The Norwegian-Kenyan documentary film Thank you for the Rain was recently awarded the prize for best international film at the Sguardi Altrove Film Festival
, received the World Wildlife Fund's prize for best film in the Habitat category
at the Thessaloniki International Film Festival, in addition to winning two Social Impact Media Awards
: the Ethos Jury Prize and the Prize for Best Cinematography. The film was directed by Julia Dahr and produced by Hugh Hartford. The work to spread the film's message has been documented in a comprehensive "impact and outreach" report that can downloaded here
Thank you for the Rain tells the story of Kenyan farmer Kisilu Musya, who began seven years ago to film his family and show how climate change was affecting their lives. When Kisilu's house was destroyed by a violent storm, he started a local movement of farmers. Their struggle brought him all the way to the major political drama that took place during the UN's climate negotiations in Paris.
The film highlights the consequences climate change have on poverty-stricken parts of the world. Those who have released the least greenhouse gases are often the ones who are hit first and hardest. Those who have the fewest resources available to adapt to extreme weather, and who typically have very little power. Thank you for the Rain is a heart-warming story with both humour and hope, about an indomitable optimism whose limits are tested in the struggle to save our planet.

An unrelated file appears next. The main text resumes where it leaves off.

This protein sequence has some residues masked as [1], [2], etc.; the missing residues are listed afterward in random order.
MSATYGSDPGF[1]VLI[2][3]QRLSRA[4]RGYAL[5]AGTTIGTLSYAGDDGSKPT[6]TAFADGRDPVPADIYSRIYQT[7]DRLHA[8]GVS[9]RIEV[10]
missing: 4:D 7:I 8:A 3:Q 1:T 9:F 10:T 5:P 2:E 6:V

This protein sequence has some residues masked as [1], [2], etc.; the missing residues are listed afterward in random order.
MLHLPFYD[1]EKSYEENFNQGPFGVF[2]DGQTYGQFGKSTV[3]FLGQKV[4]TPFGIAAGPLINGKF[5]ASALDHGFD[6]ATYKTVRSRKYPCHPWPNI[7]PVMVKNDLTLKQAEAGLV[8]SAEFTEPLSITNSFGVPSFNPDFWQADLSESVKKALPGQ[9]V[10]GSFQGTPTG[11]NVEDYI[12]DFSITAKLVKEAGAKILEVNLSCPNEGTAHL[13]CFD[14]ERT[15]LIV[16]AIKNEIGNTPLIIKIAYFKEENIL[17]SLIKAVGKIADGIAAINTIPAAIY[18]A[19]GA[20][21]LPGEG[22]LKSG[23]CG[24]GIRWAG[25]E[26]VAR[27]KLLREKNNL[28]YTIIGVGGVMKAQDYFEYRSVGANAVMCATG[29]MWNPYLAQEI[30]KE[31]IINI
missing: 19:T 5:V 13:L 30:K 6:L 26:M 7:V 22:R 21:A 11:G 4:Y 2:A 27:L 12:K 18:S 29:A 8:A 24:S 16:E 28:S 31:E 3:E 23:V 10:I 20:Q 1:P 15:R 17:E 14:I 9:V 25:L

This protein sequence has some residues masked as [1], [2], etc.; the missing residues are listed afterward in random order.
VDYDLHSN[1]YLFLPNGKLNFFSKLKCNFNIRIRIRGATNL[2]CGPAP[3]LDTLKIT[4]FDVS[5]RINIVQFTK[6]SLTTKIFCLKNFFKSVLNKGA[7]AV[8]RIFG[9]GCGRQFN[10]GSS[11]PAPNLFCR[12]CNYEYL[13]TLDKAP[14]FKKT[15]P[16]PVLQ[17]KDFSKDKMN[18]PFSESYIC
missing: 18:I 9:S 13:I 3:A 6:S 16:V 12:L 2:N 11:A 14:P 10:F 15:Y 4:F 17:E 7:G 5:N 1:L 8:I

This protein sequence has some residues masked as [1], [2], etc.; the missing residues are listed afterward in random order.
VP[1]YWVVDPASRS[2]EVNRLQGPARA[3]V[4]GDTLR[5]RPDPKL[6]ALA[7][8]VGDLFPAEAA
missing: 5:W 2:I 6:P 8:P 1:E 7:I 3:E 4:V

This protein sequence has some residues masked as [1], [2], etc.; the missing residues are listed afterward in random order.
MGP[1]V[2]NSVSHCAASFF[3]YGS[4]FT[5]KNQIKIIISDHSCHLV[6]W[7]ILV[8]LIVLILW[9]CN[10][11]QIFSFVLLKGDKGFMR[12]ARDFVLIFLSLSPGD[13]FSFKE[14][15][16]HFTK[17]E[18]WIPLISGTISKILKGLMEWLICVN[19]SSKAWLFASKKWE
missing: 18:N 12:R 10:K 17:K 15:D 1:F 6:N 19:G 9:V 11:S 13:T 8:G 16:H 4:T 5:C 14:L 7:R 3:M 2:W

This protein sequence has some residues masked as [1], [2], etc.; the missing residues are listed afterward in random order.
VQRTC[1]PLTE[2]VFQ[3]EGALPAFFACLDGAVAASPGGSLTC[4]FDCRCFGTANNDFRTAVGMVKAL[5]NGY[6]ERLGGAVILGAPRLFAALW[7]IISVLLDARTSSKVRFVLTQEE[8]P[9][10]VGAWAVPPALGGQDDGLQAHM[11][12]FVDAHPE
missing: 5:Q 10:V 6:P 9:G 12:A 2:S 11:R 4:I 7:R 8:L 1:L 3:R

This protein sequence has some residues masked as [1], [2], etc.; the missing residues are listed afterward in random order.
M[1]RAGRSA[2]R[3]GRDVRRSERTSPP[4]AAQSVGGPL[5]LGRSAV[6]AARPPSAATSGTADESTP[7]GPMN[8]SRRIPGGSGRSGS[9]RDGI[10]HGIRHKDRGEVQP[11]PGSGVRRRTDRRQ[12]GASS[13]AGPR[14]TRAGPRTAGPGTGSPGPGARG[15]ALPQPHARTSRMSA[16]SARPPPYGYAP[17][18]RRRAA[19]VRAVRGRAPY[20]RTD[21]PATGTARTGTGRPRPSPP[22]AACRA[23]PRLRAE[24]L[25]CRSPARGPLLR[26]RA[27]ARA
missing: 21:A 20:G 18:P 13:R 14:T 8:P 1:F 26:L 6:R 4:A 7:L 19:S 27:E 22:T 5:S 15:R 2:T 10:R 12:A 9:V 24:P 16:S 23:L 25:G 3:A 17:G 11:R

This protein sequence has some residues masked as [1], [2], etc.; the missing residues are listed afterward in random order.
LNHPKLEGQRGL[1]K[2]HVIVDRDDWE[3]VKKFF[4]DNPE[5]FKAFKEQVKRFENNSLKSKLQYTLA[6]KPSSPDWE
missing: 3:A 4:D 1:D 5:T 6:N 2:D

To the team behind the film, Thank you for the Rain is an attempt to give climate change a human face. They have worked systematically to spread the film's message both in Norway and abroad. One of their main goals has been to promote public debate, and to capture the interest of a broader audience, extending beyond the scope of environmental activists. In Norway, the film was made available to anyone who wanted to organise an open screening. This resulted in 43 screenings all across the country, organised by 24 different organisations. Information about the film and the topics it raises was disseminated throughout a range of different communities, and feedback from audiences was important for the further efforts to promote the film. The film's protagonist Kisilu has spoken at Arendal Week and at the TED Global technology conference, and he has been interviewed by the press both at home and abroad. As part of a school tour made by Kisilu, more than 5000 Norwegian pupils have had the opportunity to meet him and discuss climate change. On a global basis, more than 200 international screenings have been organised, and the film has been translated into nine different languages.
Fritt Ord has supported the production of the film and the efforts to promote it by providing NOK 225 000 in grants.